Ali Alowonle teaches a mixed-age classroom of 4th and 5th graders in the Navigator Program for Exceptionally Gifted Students at Excelsior Elementary in the Minnetonka Public Schools. Before the program’s inception in 2009, Ali and her colleagues strived to find an exceptional inquiry-based process to infuse into their Navigator curriculum. After her first Paideia Institute, Ali knew that Paideia was just the right vehicle to drive her students to profound, thinking-intensive, meaningful learning and questioning. Ten years and six Institutes later, Ali is still using Paideia seminars in her classroom as one of the most powerful, effective modes of learning academic content and social/emotional wellbeing. She is excited to share her Paideia experience, knowledge, techniques, and passion with other educators.
Sharriah Armstrong was introduced to the Paideia method as a graduate student in 2005. She taught secondary English Language Arts for eight years and spent the 2018-19 school year teaching grades K-4 in the Washington Public Schools. Sharriah has enjoyed teaching in a variety of Minnesota districts including the East Metro Integration District, Edina, and Mounds View as well as pre-licensure experience teaching EFL in Buenos Aires, Argentina. Sharriah considers Paideia to be the cornerstone of her practice because of its impact on social justice in the classroom and its ability to provide a safe space for student voices while improving critical reading, thinking, and discussion skills.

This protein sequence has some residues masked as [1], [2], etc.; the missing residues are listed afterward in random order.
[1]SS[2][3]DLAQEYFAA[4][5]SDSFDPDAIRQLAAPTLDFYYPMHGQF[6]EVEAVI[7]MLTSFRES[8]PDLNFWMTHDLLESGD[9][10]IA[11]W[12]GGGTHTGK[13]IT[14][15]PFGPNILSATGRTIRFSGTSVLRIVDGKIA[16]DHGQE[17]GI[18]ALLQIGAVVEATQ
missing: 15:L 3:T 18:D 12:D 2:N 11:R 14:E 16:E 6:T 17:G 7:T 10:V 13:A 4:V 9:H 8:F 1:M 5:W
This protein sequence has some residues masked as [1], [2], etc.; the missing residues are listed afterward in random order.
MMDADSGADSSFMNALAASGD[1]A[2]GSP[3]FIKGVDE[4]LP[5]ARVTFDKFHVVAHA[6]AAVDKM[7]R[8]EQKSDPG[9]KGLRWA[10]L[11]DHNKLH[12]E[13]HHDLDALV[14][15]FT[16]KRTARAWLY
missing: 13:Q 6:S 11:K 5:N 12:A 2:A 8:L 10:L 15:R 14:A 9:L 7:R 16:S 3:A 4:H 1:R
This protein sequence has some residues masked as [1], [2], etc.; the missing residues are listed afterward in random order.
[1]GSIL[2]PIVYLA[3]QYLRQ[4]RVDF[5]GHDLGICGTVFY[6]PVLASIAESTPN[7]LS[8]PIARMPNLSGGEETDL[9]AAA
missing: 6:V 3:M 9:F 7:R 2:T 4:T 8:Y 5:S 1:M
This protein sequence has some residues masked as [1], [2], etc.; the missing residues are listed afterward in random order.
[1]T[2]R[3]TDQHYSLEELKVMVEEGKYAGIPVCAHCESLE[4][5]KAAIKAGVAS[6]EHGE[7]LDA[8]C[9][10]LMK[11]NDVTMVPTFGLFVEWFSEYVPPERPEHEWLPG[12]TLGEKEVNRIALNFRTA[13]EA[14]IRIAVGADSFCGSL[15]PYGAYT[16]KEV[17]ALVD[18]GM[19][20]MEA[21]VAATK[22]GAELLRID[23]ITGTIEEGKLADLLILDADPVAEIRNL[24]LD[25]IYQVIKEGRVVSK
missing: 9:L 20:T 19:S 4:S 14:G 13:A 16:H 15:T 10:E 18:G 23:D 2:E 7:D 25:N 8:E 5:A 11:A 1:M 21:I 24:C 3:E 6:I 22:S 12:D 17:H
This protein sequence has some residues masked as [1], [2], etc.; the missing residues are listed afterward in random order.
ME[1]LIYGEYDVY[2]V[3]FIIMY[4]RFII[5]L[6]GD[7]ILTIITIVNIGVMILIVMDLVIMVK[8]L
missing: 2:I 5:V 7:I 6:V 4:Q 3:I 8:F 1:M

Peter Beck is a social studies teacher and part of the International Baccalaureate program at Harding High School in St. Paul, MN. He has been conducting Paideia seminars in his classroom since 2006. Peter uses seminars because of their ability to increase student engagement develop critical thinking, and their focus on student-centered learning. Peter is excited and looking forward to sharing his expertise and experiences with Paideia seminars.
Anne Kaufman, Ph.D. is a Professor Emerita and former director of the Paideia Program at Augsburg University. She is also President of the Paideia Group, Inc. A graduate of the University of Minnesota, her expertise is in social studies curriculum and development at the secondary level. Her dissertation focused on student engagement in Paideia seminars. In addition, she teaches graduate and undergraduate courses on Paideia, conducts professional development Paideia training programs, directs grant projects, and presents at state, national, and international conferences. Her research focus involves the impact of Paideia seminars on student learning and teacher professional growth.
Rachel Malchow Lloyd
Rachel Malchow Lloyd, Ph.D., joined the Augsburg faculty in 2014, and is currently Associate Professor of Education and Director of the Augsburg Paideia Program. She taught secondary English Language Arts for fourteen years, including pre-AP, pre-IB, and IB Theory of Knowledge classes. She completed her masters and doctorate in Literacy Education at the University of Minnesota, and now teaches adolescent literacy courses for pre-service teachers. Dr. Lloyd was initially trained in Paideia practices in 2005, and continues to find this practice essential to developing critical thinking and social justice in classrooms for all ages.